Following time together as a team, characters can pursue other city locations in self-selected breakout rooms. They could go on dates, learn more about MMA in a library, confront family member at home, or train in their schools.

Session 3: Resolution (2-3 Hours)

woman balancing

Balancing on driftwood. Credit:

Session 3 begins with a check-in to see about player goals and wrapping up any storylines or plots. How can we support each other?

Will these warring teams remain forever locked in rivalry, or will they resolve their issues? What about individual team members and coaches? Whether they decide to form a combined school, formalize a fighting schedule, or end their schools altogether, this session is all about solving as many grievances as possible. This session uses the school breakout rooms and any ad hoc rooms required to accomplish these goals.

Session 3 concludes with a debrief (optional).


Students Switching Schools

Students may switch MMA schools at any point in time. This is likely occur due to in-game conflict, and player steering for drama. Players should first communicate the desire to switch out of game to the facilitator and the player of their current coach with the expectation that no coach is ever left with less than two students.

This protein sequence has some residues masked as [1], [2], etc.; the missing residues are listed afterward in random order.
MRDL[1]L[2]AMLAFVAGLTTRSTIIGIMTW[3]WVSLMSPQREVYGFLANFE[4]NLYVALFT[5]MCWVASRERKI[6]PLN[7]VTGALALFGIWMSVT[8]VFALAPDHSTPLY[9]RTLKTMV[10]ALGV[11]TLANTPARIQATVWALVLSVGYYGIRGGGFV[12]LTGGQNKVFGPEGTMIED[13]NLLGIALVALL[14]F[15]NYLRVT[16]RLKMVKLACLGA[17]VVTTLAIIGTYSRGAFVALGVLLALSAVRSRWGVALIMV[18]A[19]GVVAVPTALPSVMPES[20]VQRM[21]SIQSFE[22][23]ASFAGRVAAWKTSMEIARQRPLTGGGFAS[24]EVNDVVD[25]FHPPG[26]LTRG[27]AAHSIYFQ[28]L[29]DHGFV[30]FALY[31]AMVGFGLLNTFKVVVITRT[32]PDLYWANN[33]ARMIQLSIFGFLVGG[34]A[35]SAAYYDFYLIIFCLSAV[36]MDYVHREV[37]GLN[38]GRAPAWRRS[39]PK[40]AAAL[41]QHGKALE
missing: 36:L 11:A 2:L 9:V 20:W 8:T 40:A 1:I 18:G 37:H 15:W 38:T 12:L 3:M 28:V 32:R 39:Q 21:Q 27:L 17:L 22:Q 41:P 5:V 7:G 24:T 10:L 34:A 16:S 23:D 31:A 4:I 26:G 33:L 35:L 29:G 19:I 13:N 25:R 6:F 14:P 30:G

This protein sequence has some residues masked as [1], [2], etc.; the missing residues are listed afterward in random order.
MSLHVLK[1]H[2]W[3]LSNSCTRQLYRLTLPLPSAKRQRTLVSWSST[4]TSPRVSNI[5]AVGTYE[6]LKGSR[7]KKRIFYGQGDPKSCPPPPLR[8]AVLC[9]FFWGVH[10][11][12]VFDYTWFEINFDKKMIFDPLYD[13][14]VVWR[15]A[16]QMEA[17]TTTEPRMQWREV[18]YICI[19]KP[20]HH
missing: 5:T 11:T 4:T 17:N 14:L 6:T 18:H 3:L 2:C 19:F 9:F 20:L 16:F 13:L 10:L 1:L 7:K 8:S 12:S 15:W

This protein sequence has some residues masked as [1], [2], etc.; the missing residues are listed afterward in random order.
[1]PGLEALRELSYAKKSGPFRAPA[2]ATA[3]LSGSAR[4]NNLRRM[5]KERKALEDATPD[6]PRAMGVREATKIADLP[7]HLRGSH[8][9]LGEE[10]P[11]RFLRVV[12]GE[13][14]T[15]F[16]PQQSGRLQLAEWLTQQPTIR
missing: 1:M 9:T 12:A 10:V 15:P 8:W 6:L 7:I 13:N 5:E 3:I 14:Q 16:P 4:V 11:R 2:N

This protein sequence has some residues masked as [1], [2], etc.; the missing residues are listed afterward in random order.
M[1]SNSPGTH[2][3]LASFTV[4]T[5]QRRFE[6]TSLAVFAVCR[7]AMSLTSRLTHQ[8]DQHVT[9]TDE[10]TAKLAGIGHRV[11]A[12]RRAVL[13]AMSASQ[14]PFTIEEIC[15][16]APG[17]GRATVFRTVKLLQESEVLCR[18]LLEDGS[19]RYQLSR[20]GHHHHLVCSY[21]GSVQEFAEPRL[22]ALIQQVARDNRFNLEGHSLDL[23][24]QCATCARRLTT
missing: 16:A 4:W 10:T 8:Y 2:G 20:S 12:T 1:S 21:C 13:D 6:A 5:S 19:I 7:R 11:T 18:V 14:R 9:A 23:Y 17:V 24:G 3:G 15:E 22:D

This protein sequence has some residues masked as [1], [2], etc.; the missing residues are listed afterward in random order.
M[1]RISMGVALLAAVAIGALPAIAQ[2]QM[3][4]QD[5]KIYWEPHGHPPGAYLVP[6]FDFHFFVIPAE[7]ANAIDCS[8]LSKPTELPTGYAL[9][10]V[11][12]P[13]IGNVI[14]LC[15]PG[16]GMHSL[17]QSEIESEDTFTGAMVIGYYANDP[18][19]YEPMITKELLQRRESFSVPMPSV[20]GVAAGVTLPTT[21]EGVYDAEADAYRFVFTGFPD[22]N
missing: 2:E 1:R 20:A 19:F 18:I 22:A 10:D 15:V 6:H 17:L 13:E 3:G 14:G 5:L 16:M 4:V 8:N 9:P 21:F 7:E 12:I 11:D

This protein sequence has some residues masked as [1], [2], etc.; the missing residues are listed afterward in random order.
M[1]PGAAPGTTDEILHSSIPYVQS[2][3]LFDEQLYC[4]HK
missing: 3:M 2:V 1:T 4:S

What You Get

Players of students get three fully facilitated three-hour larp sessions. Players of coaches receive these facilitated sessions, plus a private session 0 just for coach characters and character development.

  • Two facilitators (one per team)
  • A workbook for character discovery and exploration
  • A custom character based upon a detailed character survey
  • Quick reference combat chart, with light mechanics explanation and your stats

Why MMA and Not Karate?

Mixed Martial Arts relies on various martial arts disciplines for accomplishment in combat. We will use the term “MMA” loosely, to be inclusive of any martial arts discipline in the world. Whether your character has experience in Okinawan Karate, Irish stick fighting, or Nigerian Dambe, they’ll fit into our version of MMA. We wish to avoid appropriating karate, play-acting knowledge of sacred and traditional martial arts, and more. However, we also desire to honor the inspirational media listed at the end of this document and recognize that karate has many forms around the globe, including American karate.